I’m actually somewhat surprised that Macon Phillips’s request, which was posted on the White House blog, is actually still there:

There is a lot of disinformation about health insurance reform out there, spanning from control of personal finances to end of life care. These rumors often travel just below the surface via chain emails or through casual conversation. Since we can’t keep track of all of them here at the White House, we’re asking for your help. If you get an email or see something on the web about health insurance reform that seems fishy, send it to flag@whitehouse.gov.

It’s not hard to imagine a couple of junior political strategists and new media consultants running with this idea but you’d expect someone in charge to veto it on the first pass. Still, mistakes happen and things are released that shouldn’t have been so you’d expect a quick retraction. That retraction hasn’t happened and that can only mean that Obama’s team is incapable of understanding why this request is misguided and dangerous. Of course, it could also mean that heavy-handed attacks on free speech are exactly what they’re after. It’s scary any way you look at it.

Sen. John Cornyn is asking Obama to end this program immediately:

Dear President Obama,

I write to express my concern about a new White House program to monitor American citizens’ speech opposing your health care policies, and to seek your assurances that this program is being carried out in a manner consistent with the First Amendment and America’s tradition of free speech and public discourse.

Yesterday, in an official White House release entitled “Facts are Stubborn Things,” the White House Director of New Media, Macon Phillips, asserted that there was “a lot of disinformation out there,” and encouraged citizens to report “fishy” speech opposing your health care policies to the White House. Phillips specifically targeted private, unpublished, even casual speech, writing that “rumors often travel just below the surface via chain emails or through casual conversation.” Phillips wrote “If you get an email or see something on the web about health insurance reform that seems fishy, send it to flag@whitehouse.gov.”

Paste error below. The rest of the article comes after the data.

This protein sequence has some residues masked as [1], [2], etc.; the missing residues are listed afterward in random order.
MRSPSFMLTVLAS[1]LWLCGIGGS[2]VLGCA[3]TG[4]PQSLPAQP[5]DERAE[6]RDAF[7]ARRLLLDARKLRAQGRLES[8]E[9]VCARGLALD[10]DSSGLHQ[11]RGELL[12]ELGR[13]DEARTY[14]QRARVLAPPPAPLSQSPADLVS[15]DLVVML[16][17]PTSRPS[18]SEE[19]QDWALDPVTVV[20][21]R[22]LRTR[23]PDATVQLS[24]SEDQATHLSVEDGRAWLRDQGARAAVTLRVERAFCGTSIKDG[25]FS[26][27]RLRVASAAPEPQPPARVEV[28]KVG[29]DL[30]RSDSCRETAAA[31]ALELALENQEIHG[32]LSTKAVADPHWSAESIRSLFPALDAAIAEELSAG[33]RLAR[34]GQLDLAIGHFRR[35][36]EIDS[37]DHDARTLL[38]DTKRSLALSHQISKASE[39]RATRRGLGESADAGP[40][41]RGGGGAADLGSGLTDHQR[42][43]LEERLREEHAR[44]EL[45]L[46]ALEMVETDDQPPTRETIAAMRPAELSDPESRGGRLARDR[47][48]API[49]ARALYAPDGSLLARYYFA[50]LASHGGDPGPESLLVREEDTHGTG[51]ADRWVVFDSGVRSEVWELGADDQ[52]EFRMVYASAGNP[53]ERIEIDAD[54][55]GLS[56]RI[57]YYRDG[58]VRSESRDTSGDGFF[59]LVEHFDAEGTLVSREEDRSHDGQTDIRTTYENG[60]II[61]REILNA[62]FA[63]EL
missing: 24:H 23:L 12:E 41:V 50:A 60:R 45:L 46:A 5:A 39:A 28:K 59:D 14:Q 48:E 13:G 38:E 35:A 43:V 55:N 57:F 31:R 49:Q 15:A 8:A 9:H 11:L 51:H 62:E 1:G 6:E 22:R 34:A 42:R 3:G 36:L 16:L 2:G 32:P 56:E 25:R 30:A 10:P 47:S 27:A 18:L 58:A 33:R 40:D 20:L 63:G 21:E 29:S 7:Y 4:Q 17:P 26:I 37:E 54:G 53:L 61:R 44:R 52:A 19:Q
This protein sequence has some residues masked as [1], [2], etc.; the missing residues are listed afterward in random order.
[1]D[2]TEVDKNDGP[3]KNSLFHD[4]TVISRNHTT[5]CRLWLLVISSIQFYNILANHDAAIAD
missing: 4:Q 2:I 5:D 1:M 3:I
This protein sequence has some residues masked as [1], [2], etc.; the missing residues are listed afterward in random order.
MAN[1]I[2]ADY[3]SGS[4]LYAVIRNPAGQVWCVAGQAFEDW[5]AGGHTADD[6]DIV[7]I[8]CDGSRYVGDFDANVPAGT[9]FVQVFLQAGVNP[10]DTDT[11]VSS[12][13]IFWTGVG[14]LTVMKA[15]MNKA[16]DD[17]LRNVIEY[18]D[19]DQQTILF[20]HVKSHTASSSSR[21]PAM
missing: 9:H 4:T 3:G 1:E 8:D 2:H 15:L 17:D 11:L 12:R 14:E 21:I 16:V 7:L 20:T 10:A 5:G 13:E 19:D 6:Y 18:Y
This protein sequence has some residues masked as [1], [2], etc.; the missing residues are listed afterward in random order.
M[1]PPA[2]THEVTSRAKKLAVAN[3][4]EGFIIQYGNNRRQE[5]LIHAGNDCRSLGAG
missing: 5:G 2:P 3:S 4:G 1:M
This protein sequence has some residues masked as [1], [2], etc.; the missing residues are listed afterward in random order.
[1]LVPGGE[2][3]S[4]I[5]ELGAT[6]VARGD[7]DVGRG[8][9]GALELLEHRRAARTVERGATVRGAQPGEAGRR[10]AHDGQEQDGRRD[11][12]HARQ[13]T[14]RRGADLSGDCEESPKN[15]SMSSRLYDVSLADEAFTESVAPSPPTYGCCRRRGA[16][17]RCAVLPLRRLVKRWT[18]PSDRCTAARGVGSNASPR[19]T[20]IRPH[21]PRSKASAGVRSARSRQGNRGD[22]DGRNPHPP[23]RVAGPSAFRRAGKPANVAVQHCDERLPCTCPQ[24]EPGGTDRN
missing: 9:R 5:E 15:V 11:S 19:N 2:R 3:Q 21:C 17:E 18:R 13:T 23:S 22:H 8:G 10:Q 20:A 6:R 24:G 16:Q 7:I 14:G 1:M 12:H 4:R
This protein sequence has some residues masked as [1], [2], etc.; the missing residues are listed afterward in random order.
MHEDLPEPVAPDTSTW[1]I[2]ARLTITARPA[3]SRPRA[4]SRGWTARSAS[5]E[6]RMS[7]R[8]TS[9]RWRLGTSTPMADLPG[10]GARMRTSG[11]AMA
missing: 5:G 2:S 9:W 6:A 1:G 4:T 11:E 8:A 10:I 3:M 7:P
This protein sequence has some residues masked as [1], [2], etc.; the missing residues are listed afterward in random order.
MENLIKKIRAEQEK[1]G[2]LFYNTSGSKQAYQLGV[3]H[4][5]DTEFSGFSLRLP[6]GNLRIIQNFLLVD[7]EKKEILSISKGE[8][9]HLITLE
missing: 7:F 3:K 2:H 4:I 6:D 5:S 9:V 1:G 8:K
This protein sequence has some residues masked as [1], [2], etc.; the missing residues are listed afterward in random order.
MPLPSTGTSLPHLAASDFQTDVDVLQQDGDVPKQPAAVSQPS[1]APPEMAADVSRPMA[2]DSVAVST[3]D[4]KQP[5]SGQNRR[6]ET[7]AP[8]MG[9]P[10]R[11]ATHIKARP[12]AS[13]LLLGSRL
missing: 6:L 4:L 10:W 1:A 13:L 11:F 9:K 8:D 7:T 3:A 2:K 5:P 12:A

I am not aware of any precedent for a President asking American citizens to report their fellow citizens to the White House for pure political speech that is deemed “fishy” or otherwise inimical to the White House’s political interests.

By requesting that citizens send “fishy” emails to the White House, it is inevitable that the names, email addresses, IP addresses, and private speech of U.S. citizens will be reported to the White House. You should not be surprised that these actions taken by your White House staff raise the specter of a data collection program. As Congress debates health care reform and other critical policy matters, citizen engagement must not be chilled by fear of government monitoring the exercise of free speech rights.

I can only imagine the level of justifiable outrage had your predecessor asked Americans to forward emails critical of his policies to the White House. I suspect that you would have been leading the charge in condemning such a program-and I would have been at your side denouncing such heavy-handed government action.

So I urge you to cease this program immediately. At the very least, I request that you detail to Congress and the public the protocols that your White House is following to purge the names, email addresses, IP addresses, and identities of citizens who are reported to have engaged in “fishy” speech. And I respectfully request an answer to the following:

* How do you intend to use the names, email addresses, IP addresses, and identities of citizens who are reported to have engaged in “fishy” speech?
* How do you intend to notify citizens who have been reported for “fishy” speech?
* What action do you intend to take against citizens who have been reported for engaging in “fishy” speech?
* Do your own past statements qualify as “disinformation”? For example, is it “disinformation” to note that in 2003 you said:”I happen to be a proponent of a single-payer universal health care plan”?

I look forward to your prompt response.

Sincerely,

JOHN CORNYN

United States Senator

I’ve thrown together a page that automatically pulls the latest discussion on this topic from Twitter. Check it out. (The page may not work at times due to the attack on Twitter.)



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